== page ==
Palin tries and fails to secure new libel trial against New York Times

On Tuesday, a judge denied former Alaska Gov. Sarah Palin’s request for a new libel trial against The New York Times. 

It was the House GOP candidate and former vice presidential nominee’s second attempt to lance the Times over a 2017 editorial she said harmed her reputation. The piece in question falsely linked her campaign rhetoric to a 2011 mass shooting. The Times issued a correction to the post the next day.

U.S. District Court Judge Jed Rakoff dismissed Palin’s case in February after hearing arguments from both parties. Palin and her team “wholly failed to prove her case even to the minimum standard required by law,” he said at the time. 

And he didn’t mince words when rejecting Palin’s request on Tuesday either. According to the Associated Press, Rakoff wrote that Palin and her team failed to provide “even a speck” of evidence showing the Times acted with actual malice when they published the editorial.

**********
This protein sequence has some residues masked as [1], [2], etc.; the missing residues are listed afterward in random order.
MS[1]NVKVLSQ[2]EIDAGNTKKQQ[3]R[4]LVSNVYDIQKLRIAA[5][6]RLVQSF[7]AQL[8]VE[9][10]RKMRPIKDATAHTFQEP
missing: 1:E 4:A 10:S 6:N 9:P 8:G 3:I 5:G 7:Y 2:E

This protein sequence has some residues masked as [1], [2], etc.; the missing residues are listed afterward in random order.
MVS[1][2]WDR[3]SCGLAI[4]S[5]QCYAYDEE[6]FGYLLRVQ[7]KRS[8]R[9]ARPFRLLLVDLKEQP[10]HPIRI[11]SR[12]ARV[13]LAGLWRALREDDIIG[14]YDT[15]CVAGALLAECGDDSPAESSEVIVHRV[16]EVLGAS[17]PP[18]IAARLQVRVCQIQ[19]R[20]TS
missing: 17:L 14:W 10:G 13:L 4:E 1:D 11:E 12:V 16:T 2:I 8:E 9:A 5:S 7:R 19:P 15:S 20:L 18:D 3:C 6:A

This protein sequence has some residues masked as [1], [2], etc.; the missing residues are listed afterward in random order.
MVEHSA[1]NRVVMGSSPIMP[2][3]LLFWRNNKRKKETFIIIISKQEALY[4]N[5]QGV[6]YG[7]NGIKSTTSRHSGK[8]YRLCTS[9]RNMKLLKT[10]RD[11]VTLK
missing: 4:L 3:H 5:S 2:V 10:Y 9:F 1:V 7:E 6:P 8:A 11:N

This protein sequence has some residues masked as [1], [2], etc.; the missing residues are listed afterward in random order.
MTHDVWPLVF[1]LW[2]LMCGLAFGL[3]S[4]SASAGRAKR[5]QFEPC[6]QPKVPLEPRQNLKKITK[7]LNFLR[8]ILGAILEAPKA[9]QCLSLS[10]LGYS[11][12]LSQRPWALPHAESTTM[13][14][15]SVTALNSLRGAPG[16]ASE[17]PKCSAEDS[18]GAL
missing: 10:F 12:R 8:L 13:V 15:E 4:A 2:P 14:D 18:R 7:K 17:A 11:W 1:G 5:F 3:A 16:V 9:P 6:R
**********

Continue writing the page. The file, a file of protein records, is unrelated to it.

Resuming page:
Palin’s attorneys claimed Rakoff made mistakes during the jury selection and deliberation process that warranted his recusal or a new trial, but the judge rejected those claims outright. 

“In actuality, none of these was erroneous, let alone a basis for granting Palin a new trial,” Rakoff wrote.

The libel trial was a long shot from the beginning. Palin’s own lawyer admitted he was “keenly aware of the fact that we’re fighting an uphill battle” during opening arguments. And in theory, Palin should be a busy woman these days. She’s in the middle of a crowded GOP primary race to succeed the late Alaska Rep. Don Young. Even if she were to win the special general election in August, she would need to win the seat again in November since Young’s term was scheduled to end this year.

All of this is to say: Palin’s time would probably be better spent trying to redeem her political career than trying to stick it to the Times.